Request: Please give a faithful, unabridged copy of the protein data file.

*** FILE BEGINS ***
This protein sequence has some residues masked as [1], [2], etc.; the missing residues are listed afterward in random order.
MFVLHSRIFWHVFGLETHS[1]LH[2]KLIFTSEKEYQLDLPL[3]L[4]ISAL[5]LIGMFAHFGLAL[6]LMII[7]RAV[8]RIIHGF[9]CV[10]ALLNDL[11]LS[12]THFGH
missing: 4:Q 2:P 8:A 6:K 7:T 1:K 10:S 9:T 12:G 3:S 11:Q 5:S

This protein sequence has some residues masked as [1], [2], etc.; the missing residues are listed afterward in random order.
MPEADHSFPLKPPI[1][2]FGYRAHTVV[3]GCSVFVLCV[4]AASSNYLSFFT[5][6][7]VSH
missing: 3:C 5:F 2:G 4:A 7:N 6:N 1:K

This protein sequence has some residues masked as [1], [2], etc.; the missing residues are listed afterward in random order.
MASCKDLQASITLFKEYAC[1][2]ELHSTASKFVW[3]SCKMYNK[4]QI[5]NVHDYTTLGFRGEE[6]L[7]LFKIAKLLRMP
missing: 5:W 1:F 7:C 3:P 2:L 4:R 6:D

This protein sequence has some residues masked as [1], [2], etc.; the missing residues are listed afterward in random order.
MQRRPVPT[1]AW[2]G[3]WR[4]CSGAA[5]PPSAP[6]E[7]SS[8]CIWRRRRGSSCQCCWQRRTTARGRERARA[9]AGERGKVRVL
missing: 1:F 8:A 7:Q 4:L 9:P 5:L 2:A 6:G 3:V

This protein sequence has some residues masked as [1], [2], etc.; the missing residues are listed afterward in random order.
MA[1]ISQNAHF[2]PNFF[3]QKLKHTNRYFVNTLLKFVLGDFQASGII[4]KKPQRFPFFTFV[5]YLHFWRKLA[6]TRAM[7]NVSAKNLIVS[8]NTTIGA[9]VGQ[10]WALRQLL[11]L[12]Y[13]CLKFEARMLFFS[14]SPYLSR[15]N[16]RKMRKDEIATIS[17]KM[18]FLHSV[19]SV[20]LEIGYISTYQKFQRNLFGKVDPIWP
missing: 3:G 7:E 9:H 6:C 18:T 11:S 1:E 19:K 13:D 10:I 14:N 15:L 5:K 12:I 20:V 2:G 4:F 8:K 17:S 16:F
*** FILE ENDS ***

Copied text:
This protein sequence has some residues masked as [1], [2], etc.; the missing residues are listed afterward in random order.
MFVLHSRIFWHVFGLETHS[1]LH[2]KLIFTSEKEYQLDLPL[3]L[4]ISAL[5]LIGMFAHFGLAL[6]LMII[7]RAV[8]RIIHGF[9]CV[10]ALLNDL[11]LS[12]THFGH
missing: 4:Q 2:P 8:A 6:K 7:T 1:K 10:S 9:T 12:G 3:S 11:Q 5:S

This protein sequence has some residues masked as [1], [2], etc.; the missing residues are listed afterward in random order.
MPEADHSFPLKPPI[1][2]FGYRAHTVV[3]GCSVFVLCV[4]AASSNYLSFFT[5][6][7]VSH
missing: 3:C 5:F 2:G 4:A 7:N 6:N 1:K

This protein sequence has some residues masked as [1], [2], etc.; the missing residues are listed afterward in random order.
MASCKDLQASITLFKEYAC[1][2]ELHSTASKFVW[3]SCKMYNK[4]QI[5]NVHDYTTLGFRGEE[6]L[7]LFKIAKLLRMP
missing: 5:W 1:F 7:C 3:P 2:L 4:R 6:D

This protein sequence has some residues masked as [1], [2], etc.; the missing residues are listed afterward in random order.
MQRRPVPT[1]AW[2]G[3]WR[4]CSGAA[5]PPSAP[6]E[7]SS[8]CIWRRRRGSSCQCCWQRRTTARGRERARA[9]AGERGKVRVL
missing: 1:F 8:A 7:Q 4:L 9:P 5:L 2:A 6:G 3:V

This protein sequence has some residues masked as [1], [2], etc.; the missing residues are listed afterward in random order.
MA[1]ISQNAHF[2]PNFF[3]QKLKHTNRYFVNTLLKFVLGDFQASGII[4]KKPQRFPFFTFV[5]YLHFWRKLA[6]TRAM[7]NVSAKNLIVS[8]NTTIGA[9]VGQ[10]WALRQLL[11]L[12]Y[13]CLKFEARMLFFS[14]SPYLSR[15]N[16]RKMRKDEIATIS[17]KM[18]FLHSV[19]SV[20]LEIGYISTYQKFQRNLFGKVDPIWP
missing: 3:G 7:E 9:H 6:C 18:T 11:S 1:E 19:K 13:D 10:I 14:N 15:L 5:K 12:I 20:V 2:G 4:F 8:K 17:S 16:F